I have tried two of the four wines that were sent to me. All wines are $12.99.

Jacob’s Creek Reserve Chardonnay 2010

You all know how I feel about oaked Chardonnay. I am not a big fan but I wanted to give it a try. Not my preference, but I think Chardonnay admirers will enjoy this wine. It’s a crisp Chardonnay from the Adelaide Hills region of South Australia. Full-bodied with peach and lemon flavors and a nutty finish.

The high rainfall and cool ripening conditions of the Adelaide Hills give this Chardonnay that crisp acidity.

Jacob’s Creek Reserve Cabernet Sauvignon 2009

This wine includes select grapes grown in the Coonawarra region in South Australia. The Coonawarra is known for its rich red ‘Terra Rossa’ soil and is widely regarded as Australia’s best and most famous Cabernet Sauvignon region.

Very distinct clove smell. Fruity with a hint of mint. Full-bodied, rich and smooth to the finish. Delicious wine.

I look forward to tasting the other two: Jacob’s Creek Reserve Barossa Shiraz and Reserve Adelaide Hills Pinot Noir.

 

         

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Posted by Cresta at 2:22 pm in Wine Misc | Permalink | Comments (2)
Mar 07

Wine-Girl’s Annual Wine Festival Survival Guide

by Michelle

Welcome to Wine-Girl’s Annual Wine Festival Survival Guide. Every year I poll a large group of wine bloggers and find out if there are any outstanding tips, which I add to my own. This year, I’ve added new tips based on my experience pouring wines for the last two years. I’m sad to say that I’m missing the Wine Festival for the first time in years. It makes me sad, but it snuck up on me and I’m currently in San Francisco. I’m leaving Festival reporting to the capable hands of Kevin, Cresta, and Angela.

Please realize that these tips are geared for people who are heading to the Festival to try new wines, learn new things, and not get generally hammered. If insanely drunk is your goal, well … get a cab and/or a hotel.

So in no particular order, here are my tips for surviving a festival with hundreds of wines and even more people:

  1. Decide when you want to go. The Friday Grand Tasting has always seemed more manageable to me, with slightly less people. The Saturday Grand Tasting is generally the biggest event, with what seems like an unending number of people. My favorite session is Saturday afternoon, as fewer people attend and I can get more face-time with the winemakers.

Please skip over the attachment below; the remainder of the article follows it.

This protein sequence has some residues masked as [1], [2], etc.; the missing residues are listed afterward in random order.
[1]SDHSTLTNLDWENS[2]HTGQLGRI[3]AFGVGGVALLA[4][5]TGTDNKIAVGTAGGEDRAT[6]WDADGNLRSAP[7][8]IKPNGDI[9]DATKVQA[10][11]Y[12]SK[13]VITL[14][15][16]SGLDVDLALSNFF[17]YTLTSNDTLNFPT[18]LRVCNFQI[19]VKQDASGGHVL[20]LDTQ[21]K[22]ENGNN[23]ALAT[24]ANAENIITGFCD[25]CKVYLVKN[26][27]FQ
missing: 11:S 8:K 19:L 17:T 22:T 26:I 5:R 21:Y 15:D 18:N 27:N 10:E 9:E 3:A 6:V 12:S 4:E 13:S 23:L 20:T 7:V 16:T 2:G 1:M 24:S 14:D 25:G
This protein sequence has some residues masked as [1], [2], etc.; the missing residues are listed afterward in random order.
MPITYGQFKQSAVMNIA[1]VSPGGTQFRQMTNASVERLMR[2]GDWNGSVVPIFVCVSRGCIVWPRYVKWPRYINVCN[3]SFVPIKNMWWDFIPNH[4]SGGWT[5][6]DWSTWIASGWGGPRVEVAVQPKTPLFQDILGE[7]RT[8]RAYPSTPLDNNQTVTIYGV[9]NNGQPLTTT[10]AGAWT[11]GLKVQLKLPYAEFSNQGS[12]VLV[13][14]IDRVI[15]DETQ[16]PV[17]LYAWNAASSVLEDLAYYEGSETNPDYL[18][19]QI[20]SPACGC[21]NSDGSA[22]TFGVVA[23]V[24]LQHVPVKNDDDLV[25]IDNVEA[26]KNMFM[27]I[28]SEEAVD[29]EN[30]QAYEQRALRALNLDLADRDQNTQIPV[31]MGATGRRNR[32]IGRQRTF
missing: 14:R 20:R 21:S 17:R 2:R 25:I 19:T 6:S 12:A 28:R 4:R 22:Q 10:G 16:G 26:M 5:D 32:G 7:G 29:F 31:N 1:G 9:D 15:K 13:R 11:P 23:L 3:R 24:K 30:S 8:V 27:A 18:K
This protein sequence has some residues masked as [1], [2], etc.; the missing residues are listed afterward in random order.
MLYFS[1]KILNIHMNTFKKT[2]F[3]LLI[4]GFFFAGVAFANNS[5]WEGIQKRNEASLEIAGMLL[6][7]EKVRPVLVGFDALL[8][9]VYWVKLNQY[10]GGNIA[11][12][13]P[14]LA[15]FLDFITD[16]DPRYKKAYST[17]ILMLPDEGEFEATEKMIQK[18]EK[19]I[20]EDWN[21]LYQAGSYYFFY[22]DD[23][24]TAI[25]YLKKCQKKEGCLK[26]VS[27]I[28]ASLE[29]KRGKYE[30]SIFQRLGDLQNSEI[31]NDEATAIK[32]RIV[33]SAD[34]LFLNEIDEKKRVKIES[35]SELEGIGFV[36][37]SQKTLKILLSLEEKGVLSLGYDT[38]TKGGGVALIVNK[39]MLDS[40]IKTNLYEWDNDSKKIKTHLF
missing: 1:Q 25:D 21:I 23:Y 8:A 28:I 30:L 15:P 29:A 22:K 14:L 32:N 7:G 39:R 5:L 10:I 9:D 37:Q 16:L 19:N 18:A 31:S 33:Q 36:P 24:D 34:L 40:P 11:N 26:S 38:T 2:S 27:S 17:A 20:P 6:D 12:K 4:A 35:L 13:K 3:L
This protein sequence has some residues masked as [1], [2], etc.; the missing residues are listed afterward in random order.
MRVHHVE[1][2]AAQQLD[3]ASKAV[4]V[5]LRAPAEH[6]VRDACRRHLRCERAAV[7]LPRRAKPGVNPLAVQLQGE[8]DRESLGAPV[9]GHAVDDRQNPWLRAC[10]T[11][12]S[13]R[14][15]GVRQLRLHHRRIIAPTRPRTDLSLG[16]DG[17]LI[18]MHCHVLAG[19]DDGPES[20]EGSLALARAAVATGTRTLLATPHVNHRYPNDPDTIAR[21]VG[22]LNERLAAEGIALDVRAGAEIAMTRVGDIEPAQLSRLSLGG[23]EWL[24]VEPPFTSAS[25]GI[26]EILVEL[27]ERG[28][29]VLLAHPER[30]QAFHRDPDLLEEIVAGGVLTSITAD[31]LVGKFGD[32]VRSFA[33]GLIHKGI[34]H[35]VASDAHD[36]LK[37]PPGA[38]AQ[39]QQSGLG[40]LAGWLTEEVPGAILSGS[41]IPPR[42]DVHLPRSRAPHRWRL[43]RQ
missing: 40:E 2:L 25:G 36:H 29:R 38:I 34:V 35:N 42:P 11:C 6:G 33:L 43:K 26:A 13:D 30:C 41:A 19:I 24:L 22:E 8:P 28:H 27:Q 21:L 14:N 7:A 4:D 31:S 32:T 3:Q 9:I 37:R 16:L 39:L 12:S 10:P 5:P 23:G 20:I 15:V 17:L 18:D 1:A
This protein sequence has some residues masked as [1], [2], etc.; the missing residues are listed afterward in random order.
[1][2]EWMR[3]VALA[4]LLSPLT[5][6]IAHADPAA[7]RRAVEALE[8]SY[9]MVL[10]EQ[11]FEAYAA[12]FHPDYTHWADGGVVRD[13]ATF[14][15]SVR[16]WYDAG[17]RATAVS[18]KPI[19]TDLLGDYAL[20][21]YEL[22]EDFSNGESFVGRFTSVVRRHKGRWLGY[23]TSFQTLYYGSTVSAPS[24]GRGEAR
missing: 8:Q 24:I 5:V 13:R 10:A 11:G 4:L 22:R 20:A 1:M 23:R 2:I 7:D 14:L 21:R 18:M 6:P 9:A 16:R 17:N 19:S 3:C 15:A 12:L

2. Eat a big meal before hand. You’ll stay sober longer. You may want to follow your festival experience with a large meal afterwards. Either way, it’s a busy weekend downtown. Whenever you decide to eat, make reservations.
  3. Consider a designated driver, cab service, or even a hotel room. Last year we decided to succumb to an afternoon and evening of alcohol and we got a hotel room. The Wine Fest web site offers several hotel packages downtown, and we often find great last minute deals at The Cincinnatian. In past years, we’ve had good luck booking through Hotwire.
  4. Make a game plan. First, download the Tasting Guide ahead of time. In the guide, you can find the list of attending wineries, the corresponding floor plan, and the list of wines in the Special Tasting Room. Plan ahead. See what looks interesting. Accept that you can’t possibly try everything. You may want to decide to divide and conquer within your group of friends.
  5. Dress comfortably. Seriously, ladies, there is no need for high heels. You can still look cute and trendy and leave the stilettos at home. You will be walking a lot, standing even more, and jostling in and out of a lot of people. Expect it to be warm in the tasting hall. Lots of people and red wine can raise the temperature in a room.
  6. Since we’re talking about clothes, wear dark colors. I know it’s almost Spring, but don’t pull out your sundresses and pastels. Even if you manage to avoid spilling red wine on yourself, someone else might very well careen into you. Lots of people + lots of alcohol = lots of wine accidents. Dark colors are your best bet. On that note, carry a small bottle of Wine Away or a Tide Stain Stick. Even if you don’t need it, someone else might.
  7. Get there early. People start filtering in late and things get really crowded really fast. Enjoy being early.
  8. Start at the end. Most people will start at the beginning. Starting at the end (or back) will allow you to fight a smaller crowd – at least until you make it to the middle.